Amid the Sturm und Drang of the Conservative Party leadership contest, Boris Johnson made a bold pledge to voters.
In an interview with the Daily Telegraph, he promised to ensure every home in the UK receives full fibre broadband by 2025.
As a regular columnist in the Telegraph, Boris may have encouraged his interviewer not to press him on how this ambitious plan would be enacted.
The Government’s current deadline for rolling out full fibre broadband to every barn conversion, bothy and bungalow is 2033.
And even that is regarded by industry observers as highly ambitious.
Full fibre fallacy
Despite Boris Johnson’s impressive track record for making implausible things happen, his full fibre claim seems almost fanciful.
The UK Government has predicted 15 million premises will have access to full fibre broadband by the end of 2025. That’s only half the population.
Politicians claim 100 per cent coverage will be achieved in 2033, though independent estimates add ten years onto that.
This disparity may be due to the Government extrapolating fibre rollout in urban areas nationally. However, that’s a misleading benchmark.
There’s heavy investment in lucrative urban regions, with some properties served by several providers at once.
Yet Salisbury was the first UK city to receive universal fibre from Openreach. And that only happened in March of this year.
Internet connection speed maps of the UK glow brightly in England’s north-west and south-east. The central belts of both England and Scotland also light up, while other areas are dark, in every sense.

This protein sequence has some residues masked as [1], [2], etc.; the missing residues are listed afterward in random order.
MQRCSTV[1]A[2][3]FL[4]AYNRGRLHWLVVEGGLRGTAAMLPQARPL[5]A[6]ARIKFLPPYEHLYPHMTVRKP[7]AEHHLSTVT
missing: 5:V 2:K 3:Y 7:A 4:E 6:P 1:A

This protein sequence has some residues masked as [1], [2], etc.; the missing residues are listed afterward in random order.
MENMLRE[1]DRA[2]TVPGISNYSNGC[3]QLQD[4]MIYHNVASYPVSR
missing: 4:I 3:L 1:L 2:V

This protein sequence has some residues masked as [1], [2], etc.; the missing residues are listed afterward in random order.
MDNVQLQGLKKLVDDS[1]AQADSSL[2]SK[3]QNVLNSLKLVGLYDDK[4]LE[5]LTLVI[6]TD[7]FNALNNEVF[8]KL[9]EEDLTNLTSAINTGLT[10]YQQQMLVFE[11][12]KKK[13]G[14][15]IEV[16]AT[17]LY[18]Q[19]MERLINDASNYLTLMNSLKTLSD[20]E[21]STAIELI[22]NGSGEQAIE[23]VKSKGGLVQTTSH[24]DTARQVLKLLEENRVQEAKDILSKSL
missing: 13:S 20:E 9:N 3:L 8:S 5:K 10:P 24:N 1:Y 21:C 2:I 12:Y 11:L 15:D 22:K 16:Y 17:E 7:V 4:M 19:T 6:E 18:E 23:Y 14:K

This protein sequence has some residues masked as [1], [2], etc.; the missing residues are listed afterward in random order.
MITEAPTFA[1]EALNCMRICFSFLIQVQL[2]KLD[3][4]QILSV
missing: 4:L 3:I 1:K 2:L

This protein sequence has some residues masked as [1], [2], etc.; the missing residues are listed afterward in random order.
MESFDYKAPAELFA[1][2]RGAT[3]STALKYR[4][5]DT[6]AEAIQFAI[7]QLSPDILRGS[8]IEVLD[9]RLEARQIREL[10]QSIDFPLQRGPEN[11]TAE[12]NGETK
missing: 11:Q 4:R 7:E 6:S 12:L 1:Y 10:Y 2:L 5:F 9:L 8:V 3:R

That’s especially significant when you consider how scattered the UK’s rural population is, from the Isles of Scilly to the Shetland Isles.
What’s being done to bridge the digital divide?
Our ongoing lack of universal full fibre connectivity isn’t for lack of ambition or effort.
Openreach has been using innovations like endoscopic duct cameras and drones to improve its national network of subterranean infrastructure.
Virgin Media has invested heavily in cabling new estates, piping connection speeds of up to 300Mbps into modern homes.
CityFibre and Hyperoptic are challenging Virgin and Openreach, while KCOM recently claimed every home in the Hull and East Riding region can now access full fibre services.
However, the East Riding is rather different to East Anglia in terms of land mass and population density.
We recently reported how a mere two per cent of premises in Norfolk have ultrafast broadband.
It’s going to be hard to justify full fibre installation on the 25 Scottish islands with a population of less than ten, even though it’ll be necessary to achieve 100 per cent coverage.
Connecting far-flung corners of the UK will require substantial state subsidies, given the combination of high overhead costs and low resultant income.
And given the pressures on Government funding, we’ll almost certainly be waiting several decades for every home in the land to be fully cabled up.